Volunteer judges from various care, private and public sector organisations provided contestants with direct feedback on the day and critique over the live stream feed.
“We were blown away by some of the entries and it was extremely difficult to choose just one, but Grant and Mark’s S'up spoon is incredibly innovative and provides people with shaky hands the opportunity to eat independently with minimal spillage,” said Fanchea Kelly, chief executive at Blackwood.
“We hope with our backing and the backing from our partners, that the design will go on to help many people and improve their quality of living.”
“We would also like to wish all the runners up the best of luck and much continued success in their design endeavours.”
The S'up Spoon is currently available for purchase at www.sup-products.com/
Winter hit the Midlothian plateau on Thursday evening (December 3rd 2015). As I came home at 5 o'clock from an all-day conference it was raining quite steadily and water pouring down the gutters. 15 minutes after I got into the house it turned to snow, and when I went out to go back into town again at 6:30 it was snowing gently but steadily. I thought nothing of it and there was no sign of snow once I got down to the level of Edinburgh. At 9:15 I was back in Princes Street waiting for a bus to come home. When it arrived, it had the legend "part route only – Straiton" and the driver said the road beyond there was blocked by abandoned cars. I didn't think I had any option but to go as far as he was going and then see what I could do. My thought was to phone for a taxi.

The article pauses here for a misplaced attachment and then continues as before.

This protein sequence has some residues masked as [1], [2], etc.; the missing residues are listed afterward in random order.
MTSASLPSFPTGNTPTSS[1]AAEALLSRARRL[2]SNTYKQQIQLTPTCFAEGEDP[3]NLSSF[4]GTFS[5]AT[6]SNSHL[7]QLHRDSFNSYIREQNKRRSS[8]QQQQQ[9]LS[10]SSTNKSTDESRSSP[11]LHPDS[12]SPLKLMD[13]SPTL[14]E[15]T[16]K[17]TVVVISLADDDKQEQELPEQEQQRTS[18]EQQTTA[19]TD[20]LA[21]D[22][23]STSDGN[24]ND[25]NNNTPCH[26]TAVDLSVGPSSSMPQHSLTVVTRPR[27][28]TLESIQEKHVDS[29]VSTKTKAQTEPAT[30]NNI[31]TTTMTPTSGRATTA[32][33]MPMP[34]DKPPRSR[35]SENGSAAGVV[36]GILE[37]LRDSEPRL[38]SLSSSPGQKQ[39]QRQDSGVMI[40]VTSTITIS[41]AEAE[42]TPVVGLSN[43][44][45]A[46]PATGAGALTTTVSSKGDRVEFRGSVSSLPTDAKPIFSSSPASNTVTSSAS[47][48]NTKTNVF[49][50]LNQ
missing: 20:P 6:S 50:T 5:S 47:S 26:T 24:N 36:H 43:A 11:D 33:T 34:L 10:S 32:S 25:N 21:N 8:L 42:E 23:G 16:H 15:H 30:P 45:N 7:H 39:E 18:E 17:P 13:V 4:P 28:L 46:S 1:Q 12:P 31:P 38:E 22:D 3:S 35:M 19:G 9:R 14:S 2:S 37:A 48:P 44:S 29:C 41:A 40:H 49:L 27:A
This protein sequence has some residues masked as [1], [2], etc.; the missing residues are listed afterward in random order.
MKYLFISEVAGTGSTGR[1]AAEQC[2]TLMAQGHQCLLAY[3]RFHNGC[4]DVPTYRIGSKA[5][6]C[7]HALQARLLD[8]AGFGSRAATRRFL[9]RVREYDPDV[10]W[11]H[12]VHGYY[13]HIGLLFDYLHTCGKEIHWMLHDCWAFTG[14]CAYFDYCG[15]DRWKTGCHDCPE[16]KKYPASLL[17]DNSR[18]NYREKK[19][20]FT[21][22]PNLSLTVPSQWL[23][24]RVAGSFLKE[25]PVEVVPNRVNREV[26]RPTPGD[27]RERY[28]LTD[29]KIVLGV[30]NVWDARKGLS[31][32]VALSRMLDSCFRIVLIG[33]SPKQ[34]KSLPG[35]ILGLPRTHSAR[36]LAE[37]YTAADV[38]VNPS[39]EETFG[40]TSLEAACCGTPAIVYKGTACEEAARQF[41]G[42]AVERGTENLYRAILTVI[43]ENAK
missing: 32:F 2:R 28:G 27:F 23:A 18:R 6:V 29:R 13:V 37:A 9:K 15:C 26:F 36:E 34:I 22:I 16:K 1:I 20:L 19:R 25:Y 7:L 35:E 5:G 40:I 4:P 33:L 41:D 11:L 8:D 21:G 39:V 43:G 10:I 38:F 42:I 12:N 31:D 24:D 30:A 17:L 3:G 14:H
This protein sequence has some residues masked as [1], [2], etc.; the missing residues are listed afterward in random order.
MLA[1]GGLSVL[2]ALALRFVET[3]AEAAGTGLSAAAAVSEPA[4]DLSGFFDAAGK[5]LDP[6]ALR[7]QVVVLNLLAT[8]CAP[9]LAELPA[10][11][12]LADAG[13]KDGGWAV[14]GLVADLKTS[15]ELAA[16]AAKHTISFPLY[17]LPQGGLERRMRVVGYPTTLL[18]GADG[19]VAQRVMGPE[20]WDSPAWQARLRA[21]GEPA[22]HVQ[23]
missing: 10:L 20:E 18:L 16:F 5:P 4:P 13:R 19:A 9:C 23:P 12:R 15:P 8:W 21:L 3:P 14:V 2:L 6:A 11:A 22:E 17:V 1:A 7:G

By the time we got to Straiton there were only four of us on the bus, two middle-aged ladies who were going to have to walk to the Roslin Road end where husbands could meet them in a car, a 25-ish young man and myself. Because of the snow and ice at the bus stop he helped me off the bus and said he wouldn't abandon me until I had got hold of a taxi. We tried phoning three taxi firms, two didn't answer and the third didn't have a wheelchair accessible taxi available.